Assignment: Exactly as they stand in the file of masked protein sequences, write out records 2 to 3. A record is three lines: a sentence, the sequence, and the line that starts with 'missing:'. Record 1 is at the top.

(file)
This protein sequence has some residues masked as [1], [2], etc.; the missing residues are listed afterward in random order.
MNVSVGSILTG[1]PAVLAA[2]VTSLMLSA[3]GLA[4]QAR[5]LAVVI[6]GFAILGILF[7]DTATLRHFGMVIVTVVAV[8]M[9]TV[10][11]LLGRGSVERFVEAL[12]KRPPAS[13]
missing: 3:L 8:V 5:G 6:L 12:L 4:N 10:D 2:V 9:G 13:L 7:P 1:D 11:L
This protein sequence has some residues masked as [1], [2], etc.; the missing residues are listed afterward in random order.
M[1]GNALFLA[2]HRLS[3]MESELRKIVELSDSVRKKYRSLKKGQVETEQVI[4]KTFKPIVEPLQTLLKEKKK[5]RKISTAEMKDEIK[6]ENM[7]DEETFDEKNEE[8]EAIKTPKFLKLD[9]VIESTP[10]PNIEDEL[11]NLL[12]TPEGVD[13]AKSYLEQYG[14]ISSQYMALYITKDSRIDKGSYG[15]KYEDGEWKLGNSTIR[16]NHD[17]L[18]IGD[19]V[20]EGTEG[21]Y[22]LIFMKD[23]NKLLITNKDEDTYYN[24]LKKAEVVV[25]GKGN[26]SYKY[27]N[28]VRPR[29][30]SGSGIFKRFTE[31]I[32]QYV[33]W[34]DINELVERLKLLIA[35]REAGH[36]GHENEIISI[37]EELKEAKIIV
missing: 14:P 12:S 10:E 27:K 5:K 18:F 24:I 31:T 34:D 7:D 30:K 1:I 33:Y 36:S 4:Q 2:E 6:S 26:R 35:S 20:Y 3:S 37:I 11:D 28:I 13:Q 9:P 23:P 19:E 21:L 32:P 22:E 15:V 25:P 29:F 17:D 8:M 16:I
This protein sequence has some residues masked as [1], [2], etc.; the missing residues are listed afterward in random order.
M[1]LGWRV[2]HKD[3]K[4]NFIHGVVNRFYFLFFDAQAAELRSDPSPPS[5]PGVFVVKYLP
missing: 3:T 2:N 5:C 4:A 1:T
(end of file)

This protein sequence has some residues masked as [1], [2], etc.; the missing residues are listed afterward in random order.
M[1]GNALFLA[2]HRLS[3]MESELRKIVELSDSVRKKYRSLKKGQVETEQVI[4]KTFKPIVEPLQTLLKEKKK[5]RKISTAEMKDEIK[6]ENM[7]DEETFDEKNEE[8]EAIKTPKFLKLD[9]VIESTP[10]PNIEDEL[11]NLL[12]TPEGVD[13]AKSYLEQYG[14]ISSQYMALYITKDSRIDKGSYG[15]KYEDGEWKLGNSTIR[16]NHD[17]L[18]IGD[19]V[20]EGTEG[21]Y[22]LIFMKD[23]NKLLITNKDEDTYYN[24]LKKAEVVV[25]GKGN[26]SYKY[27]N[28]VRPR[29][30]SGSGIFKRFTE[31]I[32]QYV[33]W[34]DINELVERLKLLIA[35]REAGH[36]GHENEIISI[37]EELKEAKIIV
missing: 14:P 12:S 10:E 27:K 5:K 18:F 24:I 31:T 34:D 7:D 30:K 1:I 33:Y 36:S 4:Q 2:E 6:S 26:R 35:S 20:Y 3:S 37:I 11:D 28:I 13:Q 9:P 23:P 19:E 21:L 32:P 22:E 15:V 25:P 29:F 17:D 8:M 16:I
This protein sequence has some residues masked as [1], [2], etc.; the missing residues are listed afterward in random order.
M[1]LGWRV[2]HKD[3]K[4]NFIHGVVNRFYFLFFDAQAAELRSDPSPPS[5]PGVFVVKYLP
missing: 3:T 2:N 5:C 4:A 1:T